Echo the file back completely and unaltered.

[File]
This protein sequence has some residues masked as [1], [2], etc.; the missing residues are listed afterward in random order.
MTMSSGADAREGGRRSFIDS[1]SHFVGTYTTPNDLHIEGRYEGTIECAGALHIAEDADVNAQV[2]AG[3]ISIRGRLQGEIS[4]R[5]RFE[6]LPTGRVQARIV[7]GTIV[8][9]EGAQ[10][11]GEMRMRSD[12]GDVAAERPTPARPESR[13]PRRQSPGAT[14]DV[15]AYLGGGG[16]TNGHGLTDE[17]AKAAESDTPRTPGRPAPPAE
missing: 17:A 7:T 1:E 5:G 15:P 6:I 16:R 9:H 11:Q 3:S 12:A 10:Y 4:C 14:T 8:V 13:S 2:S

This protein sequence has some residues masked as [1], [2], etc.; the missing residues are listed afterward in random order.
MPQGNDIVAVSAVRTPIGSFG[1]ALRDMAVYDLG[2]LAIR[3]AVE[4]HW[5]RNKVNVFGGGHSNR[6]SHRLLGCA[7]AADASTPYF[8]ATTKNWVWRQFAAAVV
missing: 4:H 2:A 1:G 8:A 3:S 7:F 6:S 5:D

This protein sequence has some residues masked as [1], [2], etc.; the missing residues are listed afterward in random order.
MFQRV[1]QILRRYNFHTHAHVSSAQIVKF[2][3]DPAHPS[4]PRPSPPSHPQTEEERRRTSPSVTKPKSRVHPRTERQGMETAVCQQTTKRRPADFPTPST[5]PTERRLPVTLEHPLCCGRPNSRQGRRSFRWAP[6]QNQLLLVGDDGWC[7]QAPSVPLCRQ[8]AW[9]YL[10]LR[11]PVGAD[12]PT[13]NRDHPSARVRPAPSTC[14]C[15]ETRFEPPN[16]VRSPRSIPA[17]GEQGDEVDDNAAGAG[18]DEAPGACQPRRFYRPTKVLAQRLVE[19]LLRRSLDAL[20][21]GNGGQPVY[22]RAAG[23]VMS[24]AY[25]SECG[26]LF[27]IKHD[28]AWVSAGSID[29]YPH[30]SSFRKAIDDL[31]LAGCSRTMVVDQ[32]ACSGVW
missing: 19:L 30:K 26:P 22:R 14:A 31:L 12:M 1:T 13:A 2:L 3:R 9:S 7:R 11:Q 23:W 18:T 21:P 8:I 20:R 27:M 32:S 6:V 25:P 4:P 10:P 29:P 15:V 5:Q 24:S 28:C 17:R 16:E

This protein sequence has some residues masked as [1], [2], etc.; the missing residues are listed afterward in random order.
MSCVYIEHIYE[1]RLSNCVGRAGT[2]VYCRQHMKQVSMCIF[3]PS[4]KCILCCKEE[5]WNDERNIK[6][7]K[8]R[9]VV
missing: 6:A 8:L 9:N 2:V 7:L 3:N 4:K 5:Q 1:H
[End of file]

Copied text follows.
This protein sequence has some residues masked as [1], [2], etc.; the missing residues are listed afterward in random order.
MTMSSGADAREGGRRSFIDS[1]SHFVGTYTTPNDLHIEGRYEGTIECAGALHIAEDADVNAQV[2]AG[3]ISIRGRLQGEIS[4]R[5]RFE[6]LPTGRVQARIV[7]GTIV[8][9]EGAQ[10][11]GEMRMRSD[12]GDVAAERPTPARPESR[13]PRRQSPGAT[14]DV[15]AYLGGGG[16]TNGHGLTDE[17]AKAAESDTPRTPGRPAPPAE
missing: 17:A 7:T 1:E 5:G 15:P 6:I 16:R 9:H 11:Q 3:S 12:A 10:Y 4:C 14:T 8:V 13:S 2:S

This protein sequence has some residues masked as [1], [2], etc.; the missing residues are listed afterward in random order.
MPQGNDIVAVSAVRTPIGSFG[1]ALRDMAVYDLG[2]LAIR[3]AVE[4]HW[5]RNKVNVFGGGHSNR[6]SHRLLGCA[7]AADASTPYF[8]ATTKNWVWRQFAAAVV
missing: 4:H 2:A 1:G 8:A 3:S 7:F 6:S 5:D

This protein sequence has some residues masked as [1], [2], etc.; the missing residues are listed afterward in random order.
MFQRV[1]QILRRYNFHTHAHVSSAQIVKF[2][3]DPAHPS[4]PRPSPPSHPQTEEERRRTSPSVTKPKSRVHPRTERQGMETAVCQQTTKRRPADFPTPST[5]PTERRLPVTLEHPLCCGRPNSRQGRRSFRWAP[6]QNQLLLVGDDGWC[7]QAPSVPLCRQ[8]AW[9]YL[10]LR[11]PVGAD[12]PT[13]NRDHPSARVRPAPSTC[14]C[15]ETRFEPPN[16]VRSPRSIPA[17]GEQGDEVDDNAAGAG[18]DEAPGACQPRRFYRPTKVLAQRLVE[19]LLRRSLDAL[20][21]GNGGQPVY[22]RAAG[23]VMS[24]AY[25]SECG[26]LF[27]IKHD[28]AWVSAGSID[29]YPH[30]SSFRKAIDDL[31]LAGCSRTMVVDQ[32]ACSGVW
missing: 19:L 30:K 26:P 22:R 14:A 31:L 12:M 1:T 13:A 2:L 3:R 9:S 7:R 11:Q 23:W 18:T 21:P 8:I 20:R 27:M 32:S 6:V 25:P 4:P 10:P 29:P 15:V 5:Q 24:S 28:C 17:R 16:E

This protein sequence has some residues masked as [1], [2], etc.; the missing residues are listed afterward in random order.
MSCVYIEHIYE[1]RLSNCVGRAGT[2]VYCRQHMKQVSMCIF[3]PS[4]KCILCCKEE[5]WNDERNIK[6][7]K[8]R[9]VV
missing: 6:A 8:L 9:N 2:V 7:L 3:N 4:K 5:Q 1:H